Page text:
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UR President Ronald Crutcher announces plans to step down from post in 2022

Following a sabbatical, Crutcher will return to the faculty as a university professor.  

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Ronald A. Crutcher has announced his intention to step down as president of the University of Richmond with the goal of the next president taking office no later than July 1, 2022.

“As I considered the great disruption and challenges facing higher education due to the pandemic, and contemplated what would best ensure the success of a future presidential search and our institutional momentum, I decided that it was important for the University to have as much time as possible to effectively identify and recruit the next president,” Crutcher said in a letter to alumni, faculty, staff, and students.

“The Board is extraordinarily grateful for the thoughtful manner in which President Crutcher has approached his decision, announcing his plans now to ensure time for a successful presidential search in this challenging national and global climate,” said Paul B. Queally, the board’s rector. “As he indicated to the Board, the University’s momentum of recent years is too important to risk interrupting, and we fully agree.”

Crutcher will continue to advance a variety of critical University initiatives, including guiding UR through the pandemic and the uncertainty and disruption it has brought.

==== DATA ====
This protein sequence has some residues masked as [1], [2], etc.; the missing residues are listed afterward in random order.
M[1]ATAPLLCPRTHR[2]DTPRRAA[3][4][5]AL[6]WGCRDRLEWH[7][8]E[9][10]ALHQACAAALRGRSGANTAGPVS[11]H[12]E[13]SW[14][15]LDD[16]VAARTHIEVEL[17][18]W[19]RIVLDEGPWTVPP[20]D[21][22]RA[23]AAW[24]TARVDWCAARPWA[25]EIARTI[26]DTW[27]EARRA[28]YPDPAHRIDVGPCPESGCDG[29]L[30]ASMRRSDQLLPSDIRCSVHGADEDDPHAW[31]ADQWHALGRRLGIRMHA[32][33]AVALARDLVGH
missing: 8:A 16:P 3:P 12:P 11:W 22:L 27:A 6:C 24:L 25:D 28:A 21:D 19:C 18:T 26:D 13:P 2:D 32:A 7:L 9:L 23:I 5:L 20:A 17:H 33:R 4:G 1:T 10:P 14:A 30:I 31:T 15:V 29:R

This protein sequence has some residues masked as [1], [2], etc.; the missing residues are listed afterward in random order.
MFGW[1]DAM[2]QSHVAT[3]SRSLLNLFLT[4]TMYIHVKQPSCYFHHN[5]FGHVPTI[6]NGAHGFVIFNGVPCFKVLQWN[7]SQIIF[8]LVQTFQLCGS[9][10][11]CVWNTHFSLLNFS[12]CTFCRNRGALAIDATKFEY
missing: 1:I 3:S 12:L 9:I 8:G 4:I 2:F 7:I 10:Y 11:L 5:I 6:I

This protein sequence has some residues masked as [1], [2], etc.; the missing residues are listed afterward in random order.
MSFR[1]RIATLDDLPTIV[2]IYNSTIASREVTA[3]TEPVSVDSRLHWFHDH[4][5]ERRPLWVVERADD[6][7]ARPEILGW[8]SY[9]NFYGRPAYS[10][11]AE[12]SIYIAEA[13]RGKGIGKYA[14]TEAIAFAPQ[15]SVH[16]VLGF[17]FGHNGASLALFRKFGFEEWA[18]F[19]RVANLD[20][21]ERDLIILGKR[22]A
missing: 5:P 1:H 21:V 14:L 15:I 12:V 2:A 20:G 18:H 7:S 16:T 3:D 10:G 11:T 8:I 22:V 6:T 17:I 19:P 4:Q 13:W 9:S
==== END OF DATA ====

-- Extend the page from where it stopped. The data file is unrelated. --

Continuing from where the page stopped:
“This year will certainly bring challenges, but it will also offer all of us new possibilities,” Crutcher wrote in his letter. “In every instance, we must seize such moments as opportunities to advance our shared aspirations and dreams for the University — and to realize our goal of being, and being recognized as, one of the strongest liberal arts institutions in the nation. That work continues to encourage and inspire me every day, and I look forward to what we will accomplish together over these next two academic years.”

Under Crutcher’s leadership the University has achieved the following:

  • Enhanced resources available to faculty, including programs focused on academic leadership and the creation of the Teaching and Scholarship Hub.